Of the worlds' major wine producing countries, Portugal is the most mysterious. We all know something about Port, less about Madeira, and we mostly acknowledge that they make pretty good table whites out of grapes nobody else uses.
But they do some stuff that seems downright weird in the increasingly homogenous wine world, like growing grapevines on trees and selling white wine that may or may not be fizzy.
Wines of Portugal brought 38 producers to San Francisco last week for a trade tasting. A few general observations:
* Portuguese whites are mostly thirst-quenching, simple and good value. I found only one that I adored (more on that later), but very few I disliked. Most would be great quaffers on a hot day.
* Alvarinho (better known as Albarino in Spain) seems clearly the best white wine grape. I also liked wines made from Arinto, which makes crisp, fresh-tasting whites.
* All the best red wines are field blends; that's how they do it there. Mostly they are made of the same grapes that make up Port -- Touriga Nacional, Tinta Roriz and Touriga Franca.
* New World winemaking has hit Portugal, but not yet with complete success. I'm sure there are a few fine blockbuster reds available, but I didn't taste them.
* Red wines that have labels clearly designed for export tended to be very simple. The reds I liked best tended to have non-flashy labels, essentially focusing on the name of the wine.
* Madeira is a fabulous value in a dessert wine. As with Port, it's not necessary to overspend on vintage Madeira because the 10-year-aged Madeiras are often just as delicious.
While I tended to prefer the non-New World wines, my favorite white wine from this tasting was very modern: Quinta Lagoalva de Cima Ribatejano Arinto & Chardonnay 2008 ($14).
Winemaker Diogo de Braganca Campilho was at the event, and he told me of a very unusual technique for this wine: He keeps Chardonnay lees frozen for two years to add to the barrels during malolactic fermentation. In other words, this wine is made from 2008 grapes with 2006 Chardonnay lees.
The grapes are all from the Ribatejo district near Lisbon, a wealthy area because the soil is so fertile (not the case all over the country). That said, the district has not generally been considered one of the best for wine for the same reason: yields are high, and lots of sun leads to relatively high alcohol levels. Campilho felt the need to innovate -- Chardonnay is still unusual in Portugal -- and to me, his experiment really paid off.
His Arino-Chardonnay mix is a full-flavored wine, well-balanced and interesting, with lots of fruit, and you don't notice the 100% malolactic fermentation except in the smooth mouthfeel. I tasted white peach and also red apple and floral notes. At $14, this wine is a steal. Downside: It's not currently available in California.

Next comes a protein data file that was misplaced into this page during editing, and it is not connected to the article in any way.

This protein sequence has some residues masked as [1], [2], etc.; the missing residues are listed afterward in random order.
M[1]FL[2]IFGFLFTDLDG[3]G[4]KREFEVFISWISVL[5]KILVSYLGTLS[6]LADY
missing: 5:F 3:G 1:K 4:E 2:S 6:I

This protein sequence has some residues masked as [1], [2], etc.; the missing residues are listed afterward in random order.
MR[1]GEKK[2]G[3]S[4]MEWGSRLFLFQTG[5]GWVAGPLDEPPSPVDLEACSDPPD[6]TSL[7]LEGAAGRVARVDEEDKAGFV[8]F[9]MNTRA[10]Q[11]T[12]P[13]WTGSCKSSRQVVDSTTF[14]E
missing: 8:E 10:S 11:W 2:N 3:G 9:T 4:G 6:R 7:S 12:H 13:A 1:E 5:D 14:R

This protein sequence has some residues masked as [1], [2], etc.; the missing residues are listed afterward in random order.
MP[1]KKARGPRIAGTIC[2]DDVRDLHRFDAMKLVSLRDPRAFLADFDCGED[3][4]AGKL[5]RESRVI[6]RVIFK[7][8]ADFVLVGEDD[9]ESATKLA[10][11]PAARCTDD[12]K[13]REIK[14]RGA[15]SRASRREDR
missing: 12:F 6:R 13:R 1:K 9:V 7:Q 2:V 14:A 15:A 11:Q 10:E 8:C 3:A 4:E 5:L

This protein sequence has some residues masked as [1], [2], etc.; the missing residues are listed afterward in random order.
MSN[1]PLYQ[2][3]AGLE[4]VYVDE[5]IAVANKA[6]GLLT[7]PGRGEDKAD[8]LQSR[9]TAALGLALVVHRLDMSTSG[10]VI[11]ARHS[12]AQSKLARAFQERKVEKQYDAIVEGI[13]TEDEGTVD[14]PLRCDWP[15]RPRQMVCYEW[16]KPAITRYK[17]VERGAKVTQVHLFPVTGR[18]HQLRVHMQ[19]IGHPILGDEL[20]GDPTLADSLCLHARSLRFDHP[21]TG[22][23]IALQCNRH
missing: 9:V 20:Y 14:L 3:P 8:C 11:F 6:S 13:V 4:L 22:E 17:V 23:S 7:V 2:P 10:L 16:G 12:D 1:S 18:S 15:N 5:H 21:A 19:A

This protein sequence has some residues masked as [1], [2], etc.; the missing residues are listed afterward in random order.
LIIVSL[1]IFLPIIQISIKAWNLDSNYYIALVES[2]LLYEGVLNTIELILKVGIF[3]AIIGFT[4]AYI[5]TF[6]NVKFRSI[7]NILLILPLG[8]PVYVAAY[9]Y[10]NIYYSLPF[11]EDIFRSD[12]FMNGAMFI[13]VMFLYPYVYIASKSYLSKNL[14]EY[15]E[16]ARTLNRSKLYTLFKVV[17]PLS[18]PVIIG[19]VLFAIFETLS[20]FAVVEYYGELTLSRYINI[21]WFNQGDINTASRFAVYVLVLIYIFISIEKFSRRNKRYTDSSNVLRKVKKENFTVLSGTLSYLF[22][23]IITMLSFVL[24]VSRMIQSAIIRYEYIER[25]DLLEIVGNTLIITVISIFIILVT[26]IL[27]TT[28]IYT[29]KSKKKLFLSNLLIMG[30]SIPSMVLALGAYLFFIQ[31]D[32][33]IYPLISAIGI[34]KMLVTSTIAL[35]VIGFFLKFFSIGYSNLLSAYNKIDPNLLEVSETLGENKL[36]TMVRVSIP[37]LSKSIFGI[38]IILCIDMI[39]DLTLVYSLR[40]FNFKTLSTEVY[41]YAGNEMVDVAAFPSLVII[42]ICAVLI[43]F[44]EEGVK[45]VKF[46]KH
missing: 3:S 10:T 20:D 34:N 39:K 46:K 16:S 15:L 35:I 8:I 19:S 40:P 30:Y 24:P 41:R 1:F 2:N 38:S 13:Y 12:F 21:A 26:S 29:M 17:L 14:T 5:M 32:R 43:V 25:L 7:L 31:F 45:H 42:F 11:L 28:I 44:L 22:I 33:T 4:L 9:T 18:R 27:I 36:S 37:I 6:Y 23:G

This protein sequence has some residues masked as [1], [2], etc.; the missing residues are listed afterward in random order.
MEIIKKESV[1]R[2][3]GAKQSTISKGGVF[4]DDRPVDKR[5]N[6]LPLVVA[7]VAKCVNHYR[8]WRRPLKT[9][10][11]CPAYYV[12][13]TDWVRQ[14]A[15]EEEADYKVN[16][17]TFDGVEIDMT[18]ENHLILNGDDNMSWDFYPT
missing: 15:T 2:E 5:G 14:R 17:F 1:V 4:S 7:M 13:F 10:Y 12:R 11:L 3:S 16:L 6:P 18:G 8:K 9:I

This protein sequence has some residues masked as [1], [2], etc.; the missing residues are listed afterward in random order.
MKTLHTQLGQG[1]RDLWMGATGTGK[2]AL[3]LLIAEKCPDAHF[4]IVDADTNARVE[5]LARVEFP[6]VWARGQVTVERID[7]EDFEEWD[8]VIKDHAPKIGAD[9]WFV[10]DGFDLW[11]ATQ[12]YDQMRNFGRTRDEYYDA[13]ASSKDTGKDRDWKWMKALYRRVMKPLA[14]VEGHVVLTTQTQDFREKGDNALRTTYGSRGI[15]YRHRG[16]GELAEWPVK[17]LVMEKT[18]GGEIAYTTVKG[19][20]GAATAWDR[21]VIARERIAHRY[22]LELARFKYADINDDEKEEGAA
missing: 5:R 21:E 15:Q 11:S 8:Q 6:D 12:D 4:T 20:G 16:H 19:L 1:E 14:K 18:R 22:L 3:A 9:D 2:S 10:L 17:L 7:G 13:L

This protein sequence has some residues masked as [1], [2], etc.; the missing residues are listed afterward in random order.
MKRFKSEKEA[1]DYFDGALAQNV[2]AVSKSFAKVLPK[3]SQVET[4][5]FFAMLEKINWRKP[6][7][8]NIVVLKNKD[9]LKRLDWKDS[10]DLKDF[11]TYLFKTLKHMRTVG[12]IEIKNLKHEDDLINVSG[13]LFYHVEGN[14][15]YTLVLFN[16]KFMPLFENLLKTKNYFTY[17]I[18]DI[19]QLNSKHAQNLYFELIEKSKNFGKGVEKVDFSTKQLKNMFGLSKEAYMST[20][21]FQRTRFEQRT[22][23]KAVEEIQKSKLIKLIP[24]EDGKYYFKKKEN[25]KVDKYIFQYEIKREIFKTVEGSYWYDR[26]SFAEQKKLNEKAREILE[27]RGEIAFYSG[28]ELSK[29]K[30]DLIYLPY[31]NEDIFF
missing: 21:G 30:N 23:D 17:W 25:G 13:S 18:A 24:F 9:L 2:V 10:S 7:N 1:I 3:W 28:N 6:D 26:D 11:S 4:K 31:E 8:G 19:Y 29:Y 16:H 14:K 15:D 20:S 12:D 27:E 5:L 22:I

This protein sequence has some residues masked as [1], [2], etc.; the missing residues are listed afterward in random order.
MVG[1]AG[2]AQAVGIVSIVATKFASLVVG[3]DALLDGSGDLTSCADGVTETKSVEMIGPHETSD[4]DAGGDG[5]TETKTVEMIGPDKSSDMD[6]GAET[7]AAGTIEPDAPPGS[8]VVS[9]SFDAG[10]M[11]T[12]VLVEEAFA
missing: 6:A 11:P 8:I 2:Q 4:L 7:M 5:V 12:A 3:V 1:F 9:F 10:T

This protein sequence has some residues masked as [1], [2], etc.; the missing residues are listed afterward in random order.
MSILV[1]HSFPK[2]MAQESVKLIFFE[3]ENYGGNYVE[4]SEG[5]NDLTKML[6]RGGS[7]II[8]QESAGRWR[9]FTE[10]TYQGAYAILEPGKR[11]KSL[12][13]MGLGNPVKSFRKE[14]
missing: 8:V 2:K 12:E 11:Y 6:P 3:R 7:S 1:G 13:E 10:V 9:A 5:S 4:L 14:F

If you want something more traditional, check out the delicious Aveleda Alvarinho Vinho Verde 2007, which tastes green and fresh, like its Spanish cousin. Vinho Verdes that say "Alvarinho" tend to taste more like the grape than the style.
This post is getting long so I'll get to reds and Madeiras tomorrow. Below are my unedited tasting notes for the whites. No picking on me for typos!
Loios Alentejano (white) 2008
Made from Rabo de Ovelha, Roupeiro. Tastes very green, fresh and bright. Aromas and flavors of green mango, green plum, some green apple. Refreshing. 88
Marques de Borba Alentejo (white) 2008
Made from Arinto, Roabo de Ovelha, Roupeiro. Fresh and crisp, minerally, white peach and pear notes. 87
Aveleda Alvarinho Vinho Verde 2007
Very green aroma: green plum, Granny Smith apple. Medium body, full-flavored. Refreshing, closer to its Spanish cousin Albarino than to traditional VInho Verde. 89
Casal Garcia Vinho Verde NV
Made from Pederna, Loureiro, Trajadura and Azal. Crisp, refreshing: Peachy and simple, with a light fizz. 87
Quinta da Aveleda Vinho Verde 2007
Made from Loureiro, Trajadura and Alvarinho. An estate wine. Bright, light and peachy: larger on the palate than the NV. Very slightly fizzy. 87
EA Alentejano (white) 2008, Foral de Evora Alentejo (white) 2007, Cartuxa Alentejo (white) 2007
All from the same company, I tasted an unpleasant cementy note on each. Pass.
Herdade dos Grous White Alentejano 2008
Antao Vaz, Arinto, Roupeiro. Crisp and simple, refresing: pear with lemon juice. Medium body. 87
Herdade dos Grous White Reserve Alentejano 2007
Antao Vaz, Verdelho, Viognier. I can taste an oak board in this. Pass.
Campolargo Arinto Bairrada 2008.
Barrel-fermented. Like drinking Sherry -- salty, sea air, a little crusty wood. Interesting, might be a good oyster wine. 87
Campolargo Entre Il Santos Branco Bairrada 2008
Sauvignon Blanc, Bical. Crisp, simple -- a mouth rinse, nothing more. 85
Grilos Dao 2008 white
Malvasia Fina, Cerceal, Encruzado. LIght and simple -- a mouth rinse, but OK for that. 85
Quinta da Alorna Arintho 2008
Arinto. Good acidity, a fresh green apple taste with hint of lychee. Lightly fizzy. 86
Castello d'Alba Vinhas Velhas Douro 2006 (white)
Made from Codega. Barrel-fermented. Fresh up front, then toasty. Peach and even red berries. Lite-medium body. Long finish that's a little woody. 89
Herdade da Malhadinha Nova Antao Vaz Alentejano 2008
Tastes barrel-fermented, but indistinctive. A little golden apple, woody finish. 85
Monte da Peceguina Alentejano (white) 2007
Salty. Charmless. Pass.
Espirito Lagoalva Ribatejano (white) 2008
Alvarinho, Arinto, Fernao Pires, Sauvignon Blanc, Verdelho. Decent fruit and minerality, but bitter on finish. Pass
Quinta Lagoalva de Cima Arinto & Chardonnay 2008
50% Arinto, 50% Chardonnay. Full-flavored wine: white peach, sweet red apple, floral notes, good minerality, balance and mouthfeel. Interesting, lots of fruit, don't notice the malo. 92
Porca de Murca Reserva Douro (white) 2007
Boal, Verdelho, Cerceal, Moscatel. Medium-full body but all fruit: super-ripe peach and pair, some minerality. 89